The former chief rabbi of Israel termed Syrian crisis as another ‘Holocaust’, the Washington Post reported.
Yisrael Meir Lau made the comments while speaking to Israel Army Radio on Thursday. He said the attack on a rebel-held area that killed nearly 100 people is today’s ‘Holocaust’.
“Of course, this is a ‘shoah’ of the Syrian people and it did not start today. For the past six years since they have been living in a Holocaust,” he said, using the equivalent Hebrew.
He also criticised Israel’s stance to not interfere in the civil war and urged the government to help stop what is happening in Syria. He said he wanted Israel to go in and “save children and innocents who are suffering in Syria”.
“We do not enjoy bloodshed, this is human blood,” said the rabbi. “Your neighbour does not have to share your nationalism or worldview; he was created in the image of God,” the rabbi expressed.
Despite sharing a border, the countries do not have any formal ties. Syria does not recognise Israel as a state.
Syrian President Bashar al-Assad, in an interview published on Thursday in Syrian Arab News Agency [SANA] said that there was already a war between the two countries.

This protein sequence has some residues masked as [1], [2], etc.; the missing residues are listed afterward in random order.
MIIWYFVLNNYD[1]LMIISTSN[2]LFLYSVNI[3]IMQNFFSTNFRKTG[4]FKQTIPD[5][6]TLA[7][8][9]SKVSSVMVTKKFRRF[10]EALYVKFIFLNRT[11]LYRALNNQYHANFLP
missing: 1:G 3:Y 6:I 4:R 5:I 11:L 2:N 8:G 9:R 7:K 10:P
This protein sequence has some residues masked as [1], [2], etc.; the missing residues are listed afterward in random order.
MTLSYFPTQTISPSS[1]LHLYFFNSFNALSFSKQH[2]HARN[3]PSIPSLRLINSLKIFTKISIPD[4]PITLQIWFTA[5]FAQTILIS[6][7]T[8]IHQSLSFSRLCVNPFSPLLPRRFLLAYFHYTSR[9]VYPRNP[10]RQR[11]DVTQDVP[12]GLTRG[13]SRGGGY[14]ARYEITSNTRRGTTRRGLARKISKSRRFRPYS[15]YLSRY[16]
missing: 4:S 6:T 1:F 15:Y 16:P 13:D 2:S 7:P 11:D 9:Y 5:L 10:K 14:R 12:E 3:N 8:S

Responding to a question about a possible Syria-Israel war, Assad said those who are fighting him are essentially fighting for Israel. “Even if they are not a regular Israeli army, they are still fighting for Israel. And Israel shares the objectives with Turkey, the United States, France, Britain, Saudi Arabia, Qatar, and other states. They all share the same objective. It is a war that has taken a new form and uses new instruments. Practically, our victory over the terrorists is a victory over all those states put together.”
Assad has come under scrutiny following a chemical attack in Idlib province, one of the last major strongholds of rebels, who have fought since 2011 to topple Assad, complicates diplomatic efforts to end a war that has killed hundreds of thousands of people and driven half of Syrians from their homes, AFP reported.
Over the past several months, Western countries, including the United States, had been quietly dropping their demands that Assad leaves power in any deal to end the war, accepting that the rebels no longer had the capability to topple him by force.
The use of banned chemical weapons would make it harder for the international community to sign off on any peace deal that does not remove him. Britain and France on Wednesday renewed their call for Assad to leave power, the newspaper adds.